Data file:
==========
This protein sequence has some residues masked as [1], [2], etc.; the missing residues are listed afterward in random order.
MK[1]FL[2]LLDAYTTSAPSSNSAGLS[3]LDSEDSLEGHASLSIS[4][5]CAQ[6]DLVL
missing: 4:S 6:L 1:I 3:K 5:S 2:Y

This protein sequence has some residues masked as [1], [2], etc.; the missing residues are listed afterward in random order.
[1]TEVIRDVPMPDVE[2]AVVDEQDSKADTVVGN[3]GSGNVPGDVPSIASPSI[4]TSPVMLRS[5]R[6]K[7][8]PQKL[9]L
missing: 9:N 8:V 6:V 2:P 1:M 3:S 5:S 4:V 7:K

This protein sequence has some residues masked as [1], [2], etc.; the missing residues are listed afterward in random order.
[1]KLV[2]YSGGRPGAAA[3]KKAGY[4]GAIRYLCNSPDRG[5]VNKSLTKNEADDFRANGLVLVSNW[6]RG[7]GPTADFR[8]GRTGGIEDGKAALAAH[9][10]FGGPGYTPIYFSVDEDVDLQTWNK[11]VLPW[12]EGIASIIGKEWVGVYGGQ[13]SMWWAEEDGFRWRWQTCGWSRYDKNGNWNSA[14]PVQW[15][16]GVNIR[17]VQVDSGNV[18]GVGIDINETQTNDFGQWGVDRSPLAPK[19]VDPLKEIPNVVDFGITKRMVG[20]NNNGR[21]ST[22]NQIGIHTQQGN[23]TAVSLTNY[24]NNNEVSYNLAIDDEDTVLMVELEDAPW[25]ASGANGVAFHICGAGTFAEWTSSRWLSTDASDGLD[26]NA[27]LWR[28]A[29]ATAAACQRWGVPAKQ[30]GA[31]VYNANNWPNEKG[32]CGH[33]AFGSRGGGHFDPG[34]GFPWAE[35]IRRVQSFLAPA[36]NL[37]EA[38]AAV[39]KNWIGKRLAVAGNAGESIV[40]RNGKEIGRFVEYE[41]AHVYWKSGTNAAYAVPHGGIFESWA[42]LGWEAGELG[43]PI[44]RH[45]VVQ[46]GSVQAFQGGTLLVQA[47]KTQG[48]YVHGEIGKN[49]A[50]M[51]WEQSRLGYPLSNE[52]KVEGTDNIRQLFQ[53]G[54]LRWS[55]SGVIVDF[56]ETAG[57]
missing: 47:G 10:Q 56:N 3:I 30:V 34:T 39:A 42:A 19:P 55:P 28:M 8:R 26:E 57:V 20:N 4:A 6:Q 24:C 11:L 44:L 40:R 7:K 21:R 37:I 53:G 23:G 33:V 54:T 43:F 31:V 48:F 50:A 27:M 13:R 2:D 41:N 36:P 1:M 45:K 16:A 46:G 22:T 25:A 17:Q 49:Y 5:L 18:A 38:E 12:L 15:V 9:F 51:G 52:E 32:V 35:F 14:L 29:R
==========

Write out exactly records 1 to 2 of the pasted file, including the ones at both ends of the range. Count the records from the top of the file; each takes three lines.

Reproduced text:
This protein sequence has some residues masked as [1], [2], etc.; the missing residues are listed afterward in random order.
MK[1]FL[2]LLDAYTTSAPSSNSAGLS[3]LDSEDSLEGHASLSIS[4][5]CAQ[6]DLVL
missing: 4:S 6:L 1:I 3:K 5:S 2:Y

This protein sequence has some residues masked as [1], [2], etc.; the missing residues are listed afterward in random order.
[1]TEVIRDVPMPDVE[2]AVVDEQDSKADTVVGN[3]GSGNVPGDVPSIASPSI[4]TSPVMLRS[5]R[6]K[7][8]PQKL[9]L
missing: 9:N 8:V 6:V 2:P 1:M 3:S 5:S 4:V 7:K